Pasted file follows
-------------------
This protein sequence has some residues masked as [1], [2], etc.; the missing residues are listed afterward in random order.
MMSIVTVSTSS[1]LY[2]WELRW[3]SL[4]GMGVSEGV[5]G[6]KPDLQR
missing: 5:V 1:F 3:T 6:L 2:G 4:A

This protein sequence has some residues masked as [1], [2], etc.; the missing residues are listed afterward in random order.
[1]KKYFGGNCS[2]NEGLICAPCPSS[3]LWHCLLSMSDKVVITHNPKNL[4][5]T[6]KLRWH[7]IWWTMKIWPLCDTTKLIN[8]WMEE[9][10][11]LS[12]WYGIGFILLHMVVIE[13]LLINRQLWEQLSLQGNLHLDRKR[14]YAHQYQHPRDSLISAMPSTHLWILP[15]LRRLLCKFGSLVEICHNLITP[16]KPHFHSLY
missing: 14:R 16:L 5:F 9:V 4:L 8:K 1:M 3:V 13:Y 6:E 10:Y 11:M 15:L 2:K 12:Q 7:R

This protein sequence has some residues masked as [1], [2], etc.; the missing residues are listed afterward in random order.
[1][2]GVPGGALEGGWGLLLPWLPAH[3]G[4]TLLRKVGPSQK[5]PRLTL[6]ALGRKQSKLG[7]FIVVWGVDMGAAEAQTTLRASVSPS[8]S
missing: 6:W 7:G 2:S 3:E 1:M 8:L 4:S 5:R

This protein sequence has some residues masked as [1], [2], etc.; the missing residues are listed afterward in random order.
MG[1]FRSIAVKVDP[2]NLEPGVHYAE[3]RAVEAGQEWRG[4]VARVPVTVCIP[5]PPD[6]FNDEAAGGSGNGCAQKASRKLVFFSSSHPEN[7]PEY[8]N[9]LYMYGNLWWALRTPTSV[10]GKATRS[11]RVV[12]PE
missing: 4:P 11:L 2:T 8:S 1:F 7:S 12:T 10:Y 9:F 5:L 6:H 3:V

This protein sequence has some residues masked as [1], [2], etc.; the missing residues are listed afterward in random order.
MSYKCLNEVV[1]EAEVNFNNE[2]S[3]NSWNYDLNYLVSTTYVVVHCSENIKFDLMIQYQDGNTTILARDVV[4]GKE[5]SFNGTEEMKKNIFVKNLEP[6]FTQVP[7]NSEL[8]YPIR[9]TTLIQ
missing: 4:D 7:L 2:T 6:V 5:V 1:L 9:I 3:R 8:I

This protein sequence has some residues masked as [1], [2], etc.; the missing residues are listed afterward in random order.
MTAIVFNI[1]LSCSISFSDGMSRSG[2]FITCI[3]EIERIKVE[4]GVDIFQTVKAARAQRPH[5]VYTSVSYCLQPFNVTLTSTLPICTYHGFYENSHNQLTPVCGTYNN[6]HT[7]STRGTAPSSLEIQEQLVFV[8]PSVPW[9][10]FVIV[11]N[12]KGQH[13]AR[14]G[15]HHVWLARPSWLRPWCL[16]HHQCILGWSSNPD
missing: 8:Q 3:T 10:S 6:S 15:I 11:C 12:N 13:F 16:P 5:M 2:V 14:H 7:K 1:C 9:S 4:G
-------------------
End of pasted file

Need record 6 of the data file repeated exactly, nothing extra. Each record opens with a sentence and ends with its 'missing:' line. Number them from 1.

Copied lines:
This protein sequence has some residues masked as [1], [2], etc.; the missing residues are listed afterward in random order.
MTAIVFNI[1]LSCSISFSDGMSRSG[2]FITCI[3]EIERIKVE[4]GVDIFQTVKAARAQRPH[5]VYTSVSYCLQPFNVTLTSTLPICTYHGFYENSHNQLTPVCGTYNN[6]HT[7]STRGTAPSSLEIQEQLVFV[8]PSVPW[9][10]FVIV[11]N[12]KGQH[13]AR[14]G[15]HHVWLARPSWLRPWCL[16]HHQCILGWSSNPD
missing: 8:Q 3:T 10:S 6:S 15:I 11:C 12:N 13:F 16:P 5:M 2:V 14:H 7:K 1:C 9:S 4:G